By Jesse Marx
By Chris Parker
By Jake Rossen
By Jesse Marx
By Michelle LeBow
By Alleen Brown
By Maggie LaMaack
By CP Staff
It is mid-August, 1996. I'm in a conference room in the basement of the Regency Plaza Hotel in downtown Minneapolis. Like everyone here, I'm doing as I'm told.
"Now narrow it down to three," the trainer says into the microphone.
"Look around the circle again and decide on one person. When I say so, go stand in front of that person. Don't break eye contact. Don't say anything. If someone's already standing there, just get as close as you can." He demonstrates how this will work. Presumably, a very attractive person could wind up with a small congregation of spectators.
"Do we understand?" We do. Go.
James and I make a beeline for one another. We stare as instructed. I feel naked. Charged. James is wearing cook's pants and a military haircut. He seems gentle and sad. We have never spoken. In three months we will be engaged.
We are both here because someone we knew has promised that this weekend seminar would turn our lives around. I'm convinced it's working. In fact, I'm about to abandon my job hunt, lose my friends, alienate strangers, work for free, and go broke. If you had tapped me on the shoulder and told me so, I would have said you were crazy.
I would have had that backwards.
I graduated from Carleton in June 1995. I spent college preparing for a business career. The summer after junior year I had already started work on an M.B.A. Senior year I founded a Women in Business group on campus and had already interviewed for jobs in New York and Minneapolis. But as June approached, I began to lose confidence.
I have been a writer for most of my life. As a kid, I used to look for the spot on the library shelf where my work would someday sit. At Carleton, I majored in English and edited the newspaper, assuming that one day I would manage a two-career life--business from nine to five, writing at night. But all along, my creative-writing professor thought I should wait tables at night and write all day. And then an alum I called for career advice suggested I go to work in a laundry. One day, thinking about the thank-you notes I didn't want to write, the résumés I didn't want to send, I decided they were right: A business career would be a distraction. If I wanted to write, I should write.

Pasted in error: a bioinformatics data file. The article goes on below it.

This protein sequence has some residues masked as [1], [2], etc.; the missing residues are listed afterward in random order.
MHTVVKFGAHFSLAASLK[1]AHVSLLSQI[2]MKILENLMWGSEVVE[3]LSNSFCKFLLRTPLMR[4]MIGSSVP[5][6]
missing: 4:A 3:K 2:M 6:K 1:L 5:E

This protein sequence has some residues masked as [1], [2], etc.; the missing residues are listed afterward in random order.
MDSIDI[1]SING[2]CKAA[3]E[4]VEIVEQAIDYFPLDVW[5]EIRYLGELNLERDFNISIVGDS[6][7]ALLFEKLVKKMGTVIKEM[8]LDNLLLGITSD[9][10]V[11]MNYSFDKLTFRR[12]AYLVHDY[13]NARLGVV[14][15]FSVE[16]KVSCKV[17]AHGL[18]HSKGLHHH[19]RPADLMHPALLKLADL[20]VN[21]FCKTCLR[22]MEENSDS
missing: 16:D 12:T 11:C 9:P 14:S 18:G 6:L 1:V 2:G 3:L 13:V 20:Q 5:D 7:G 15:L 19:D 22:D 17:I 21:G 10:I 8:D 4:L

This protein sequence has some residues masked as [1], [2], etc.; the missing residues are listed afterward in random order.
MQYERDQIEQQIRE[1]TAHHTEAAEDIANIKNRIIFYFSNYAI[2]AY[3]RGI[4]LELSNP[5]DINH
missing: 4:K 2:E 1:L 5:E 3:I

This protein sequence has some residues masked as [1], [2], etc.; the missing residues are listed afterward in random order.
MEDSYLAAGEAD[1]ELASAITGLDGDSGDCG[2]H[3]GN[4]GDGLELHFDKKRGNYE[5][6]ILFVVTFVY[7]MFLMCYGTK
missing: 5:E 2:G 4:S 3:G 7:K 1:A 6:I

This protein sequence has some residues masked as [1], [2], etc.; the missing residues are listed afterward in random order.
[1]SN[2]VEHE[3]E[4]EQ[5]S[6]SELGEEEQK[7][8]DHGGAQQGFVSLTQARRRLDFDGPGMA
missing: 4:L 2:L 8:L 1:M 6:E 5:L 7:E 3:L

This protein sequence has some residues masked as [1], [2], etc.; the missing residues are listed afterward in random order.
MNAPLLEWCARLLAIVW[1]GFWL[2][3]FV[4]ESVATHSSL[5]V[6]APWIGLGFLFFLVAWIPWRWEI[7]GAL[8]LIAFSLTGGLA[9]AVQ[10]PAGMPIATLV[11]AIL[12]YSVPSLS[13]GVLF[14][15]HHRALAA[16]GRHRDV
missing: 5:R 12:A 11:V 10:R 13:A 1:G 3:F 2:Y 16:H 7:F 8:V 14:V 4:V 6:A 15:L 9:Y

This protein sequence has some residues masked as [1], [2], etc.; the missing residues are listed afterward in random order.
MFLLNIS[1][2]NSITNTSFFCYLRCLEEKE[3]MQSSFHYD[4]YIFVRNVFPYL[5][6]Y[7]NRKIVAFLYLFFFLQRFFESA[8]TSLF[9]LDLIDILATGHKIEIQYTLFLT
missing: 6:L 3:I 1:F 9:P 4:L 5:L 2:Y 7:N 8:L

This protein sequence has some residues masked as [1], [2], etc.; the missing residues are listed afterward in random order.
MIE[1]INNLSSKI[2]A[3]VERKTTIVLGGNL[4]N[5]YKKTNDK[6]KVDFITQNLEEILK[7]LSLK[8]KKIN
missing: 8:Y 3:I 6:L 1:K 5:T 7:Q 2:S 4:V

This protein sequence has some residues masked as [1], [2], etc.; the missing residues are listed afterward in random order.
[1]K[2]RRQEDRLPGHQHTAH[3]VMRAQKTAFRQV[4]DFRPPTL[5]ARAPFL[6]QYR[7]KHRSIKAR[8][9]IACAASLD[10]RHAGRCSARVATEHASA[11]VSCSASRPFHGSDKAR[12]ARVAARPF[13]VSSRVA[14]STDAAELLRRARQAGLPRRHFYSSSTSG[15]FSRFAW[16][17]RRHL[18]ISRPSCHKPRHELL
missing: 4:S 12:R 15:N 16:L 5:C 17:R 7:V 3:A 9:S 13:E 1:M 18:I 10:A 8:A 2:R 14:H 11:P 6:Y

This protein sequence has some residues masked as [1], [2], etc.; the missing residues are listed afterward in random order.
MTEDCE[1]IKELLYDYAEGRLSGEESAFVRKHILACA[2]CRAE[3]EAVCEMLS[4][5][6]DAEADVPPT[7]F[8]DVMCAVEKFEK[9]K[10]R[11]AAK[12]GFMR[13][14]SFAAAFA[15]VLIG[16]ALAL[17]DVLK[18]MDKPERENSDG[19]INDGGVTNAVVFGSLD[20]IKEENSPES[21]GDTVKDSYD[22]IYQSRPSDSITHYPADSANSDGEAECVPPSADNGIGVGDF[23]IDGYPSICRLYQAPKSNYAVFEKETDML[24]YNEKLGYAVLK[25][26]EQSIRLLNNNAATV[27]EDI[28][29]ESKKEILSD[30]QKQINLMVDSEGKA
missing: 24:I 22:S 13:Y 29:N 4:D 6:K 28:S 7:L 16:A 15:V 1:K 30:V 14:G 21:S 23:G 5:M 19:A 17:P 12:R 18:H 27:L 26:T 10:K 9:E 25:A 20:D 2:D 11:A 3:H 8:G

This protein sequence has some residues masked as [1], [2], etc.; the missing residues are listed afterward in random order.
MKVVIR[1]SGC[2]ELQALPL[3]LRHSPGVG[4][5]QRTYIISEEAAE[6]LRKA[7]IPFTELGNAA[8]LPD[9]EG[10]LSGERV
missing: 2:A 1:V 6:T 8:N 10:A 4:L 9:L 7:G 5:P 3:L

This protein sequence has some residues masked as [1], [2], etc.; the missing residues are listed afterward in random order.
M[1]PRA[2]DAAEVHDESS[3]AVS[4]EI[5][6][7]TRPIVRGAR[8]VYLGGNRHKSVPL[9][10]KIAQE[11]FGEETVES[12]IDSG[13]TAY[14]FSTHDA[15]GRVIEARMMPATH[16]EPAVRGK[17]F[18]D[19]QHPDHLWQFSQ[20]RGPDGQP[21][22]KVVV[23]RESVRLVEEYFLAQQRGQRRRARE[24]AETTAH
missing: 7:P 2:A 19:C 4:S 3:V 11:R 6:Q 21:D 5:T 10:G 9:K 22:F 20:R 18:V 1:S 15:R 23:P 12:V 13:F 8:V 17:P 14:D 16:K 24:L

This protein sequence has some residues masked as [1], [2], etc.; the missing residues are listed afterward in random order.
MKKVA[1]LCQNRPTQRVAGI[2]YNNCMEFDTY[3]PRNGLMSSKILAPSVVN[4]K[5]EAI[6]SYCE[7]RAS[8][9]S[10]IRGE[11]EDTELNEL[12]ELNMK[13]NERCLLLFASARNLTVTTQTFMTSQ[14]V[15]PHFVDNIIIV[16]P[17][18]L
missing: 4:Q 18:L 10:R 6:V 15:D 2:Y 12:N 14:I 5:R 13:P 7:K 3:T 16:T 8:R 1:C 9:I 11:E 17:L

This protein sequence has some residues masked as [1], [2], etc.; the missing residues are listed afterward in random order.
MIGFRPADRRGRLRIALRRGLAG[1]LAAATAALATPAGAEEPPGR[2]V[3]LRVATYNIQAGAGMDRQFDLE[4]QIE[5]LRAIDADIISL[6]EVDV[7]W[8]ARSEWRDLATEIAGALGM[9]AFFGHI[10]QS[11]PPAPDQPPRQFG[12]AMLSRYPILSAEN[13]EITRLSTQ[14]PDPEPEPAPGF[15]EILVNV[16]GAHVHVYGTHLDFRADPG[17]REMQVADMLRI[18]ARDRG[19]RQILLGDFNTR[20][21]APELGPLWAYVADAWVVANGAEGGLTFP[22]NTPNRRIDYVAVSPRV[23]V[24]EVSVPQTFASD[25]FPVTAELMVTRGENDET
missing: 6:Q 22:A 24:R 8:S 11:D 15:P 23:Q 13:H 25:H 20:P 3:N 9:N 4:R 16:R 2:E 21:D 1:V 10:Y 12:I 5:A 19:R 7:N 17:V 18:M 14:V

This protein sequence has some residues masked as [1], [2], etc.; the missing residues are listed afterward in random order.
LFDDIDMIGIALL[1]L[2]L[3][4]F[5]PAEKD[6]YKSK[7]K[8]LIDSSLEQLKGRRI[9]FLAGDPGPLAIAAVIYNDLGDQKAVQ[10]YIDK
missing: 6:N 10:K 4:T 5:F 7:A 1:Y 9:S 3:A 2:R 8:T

After graduation I moved to Minneapolis and began working minimum-wage jobs: shelving bottles in a liquor store; serving coffee. I was working 60 hours a week to make ends meet, and before long I was jealous of the people I waited on, jealous of my career-oriented friends. I wasn't writing. I felt like a failure. A year passed. In April of 1996, my parents announced they were separating. In July, my boyfriend moved to Japan to teach English for two years. Disappointed, frustrated, bored, and lonely, I convinced myself that what my life lacked most was a full-time career.
Then I bumped into Alex.
I was having coffee with a book distributor when he appeared at the table. We had dated in college--briefly, turbulently--and he seemed very happy to see me. "We should catch up," he said. I gave him my number, and when he called I agreed to meet him that weekend. To my surprise, we talked for hours. I told him about my job search. I told him I wanted to work in magazines, then get my M.B.A. and become a publisher.
Alex seemed completely different to me. In college, I'd thought he was selfish, impulsive, and scattered--all good intentions and no follow-through. Now, he was a generous listener. Everything about him suggested a newfound discipline. He was professionally successful, financially stable, and had dozens of friends. When I mentioned the change, he credited a company called Vistar. He had watched it turn people's lives around. It had helped him identify and deal with the things that had been holding him back. He stopped smoking pot and addressed his attention deficit disorder.
A week later I went with Alex to hear a motivational speaker sponsored by Vistar. I was skeptical but intrigued. The speaker repeated an empty brand of corporatespeak I had heard before--clichés about the importance of mission and vision. And I found it odd when Alex hugged everyone there. Still, it was a relief to be around adults in business clothes again, people speaking the language of success. I hadn't realized how lost I felt, how unidentified.
My admission to the lecture included a free, one-hour coaching session the next day with Julie, a Vistar staff member. We talked about Vistar's three-course series--two weekend seminars followed by a seven-week immersion for $1,950. That night, as I did almost every night, I wrote in my journal.
"Today, I had a one-hour interview with Julie. Against my better judgment, I'm signing up for the Vistar seminar. What got me, actually, was her answer to one of the reasons I was resisting: I don't have the money now. Julie said that I was choosing to let the rest of the world decide when I would have something rather than deciding when I would have something."